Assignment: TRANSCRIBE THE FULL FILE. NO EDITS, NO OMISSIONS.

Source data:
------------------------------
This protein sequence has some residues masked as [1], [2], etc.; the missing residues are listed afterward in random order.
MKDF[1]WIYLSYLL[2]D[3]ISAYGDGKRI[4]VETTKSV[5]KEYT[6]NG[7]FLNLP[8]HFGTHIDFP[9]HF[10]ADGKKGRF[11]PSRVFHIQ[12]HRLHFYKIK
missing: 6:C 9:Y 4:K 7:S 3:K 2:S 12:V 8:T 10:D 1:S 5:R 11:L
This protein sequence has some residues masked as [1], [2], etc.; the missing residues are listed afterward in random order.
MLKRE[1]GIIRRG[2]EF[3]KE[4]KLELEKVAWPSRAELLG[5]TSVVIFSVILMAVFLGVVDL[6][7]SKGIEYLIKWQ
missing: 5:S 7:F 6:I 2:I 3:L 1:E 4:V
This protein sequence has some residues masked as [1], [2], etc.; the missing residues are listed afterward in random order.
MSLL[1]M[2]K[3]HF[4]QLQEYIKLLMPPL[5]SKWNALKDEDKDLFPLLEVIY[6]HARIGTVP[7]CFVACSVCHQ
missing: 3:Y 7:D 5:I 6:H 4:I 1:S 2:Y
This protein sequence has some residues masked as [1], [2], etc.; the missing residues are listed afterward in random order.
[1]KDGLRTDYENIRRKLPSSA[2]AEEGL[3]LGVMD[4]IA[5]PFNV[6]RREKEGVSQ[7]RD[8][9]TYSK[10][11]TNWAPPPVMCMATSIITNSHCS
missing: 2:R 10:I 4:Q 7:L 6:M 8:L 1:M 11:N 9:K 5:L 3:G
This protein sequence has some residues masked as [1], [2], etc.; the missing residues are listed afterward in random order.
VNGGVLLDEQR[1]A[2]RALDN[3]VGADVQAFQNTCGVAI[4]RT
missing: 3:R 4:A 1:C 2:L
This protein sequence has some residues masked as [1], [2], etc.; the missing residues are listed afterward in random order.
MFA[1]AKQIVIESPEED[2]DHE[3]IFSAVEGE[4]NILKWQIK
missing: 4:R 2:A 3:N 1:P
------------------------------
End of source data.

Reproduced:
This protein sequence has some residues masked as [1], [2], etc.; the missing residues are listed afterward in random order.
MKDF[1]WIYLSYLL[2]D[3]ISAYGDGKRI[4]VETTKSV[5]KEYT[6]NG[7]FLNLP[8]HFGTHIDFP[9]HF[10]ADGKKGRF[11]PSRVFHIQ[12]HRLHFYKIK
missing: 6:C 9:Y 4:K 7:S 3:K 2:S 12:V 8:T 10:D 1:S 5:R 11:L
This protein sequence has some residues masked as [1], [2], etc.; the missing residues are listed afterward in random order.
MLKRE[1]GIIRRG[2]EF[3]KE[4]KLELEKVAWPSRAELLG[5]TSVVIFSVILMAVFLGVVDL[6][7]SKGIEYLIKWQ
missing: 5:S 7:F 6:I 2:I 3:L 1:E 4:V
This protein sequence has some residues masked as [1], [2], etc.; the missing residues are listed afterward in random order.
MSLL[1]M[2]K[3]HF[4]QLQEYIKLLMPPL[5]SKWNALKDEDKDLFPLLEVIY[6]HARIGTVP[7]CFVACSVCHQ
missing: 3:Y 7:D 5:I 6:H 4:I 1:S 2:Y
This protein sequence has some residues masked as [1], [2], etc.; the missing residues are listed afterward in random order.
[1]KDGLRTDYENIRRKLPSSA[2]AEEGL[3]LGVMD[4]IA[5]PFNV[6]RREKEGVSQ[7]RD[8][9]TYSK[10][11]TNWAPPPVMCMATSIITNSHCS
missing: 2:R 10:I 4:Q 7:L 6:M 8:L 1:M 11:N 9:K 5:L 3:G
This protein sequence has some residues masked as [1], [2], etc.; the missing residues are listed afterward in random order.
VNGGVLLDEQR[1]A[2]RALDN[3]VGADVQAFQNTCGVAI[4]RT
missing: 3:R 4:A 1:C 2:L
This protein sequence has some residues masked as [1], [2], etc.; the missing residues are listed afterward in random order.
MFA[1]AKQIVIESPEED[2]DHE[3]IFSAVEGE[4]NILKWQIK
missing: 4:R 2:A 3:N 1:P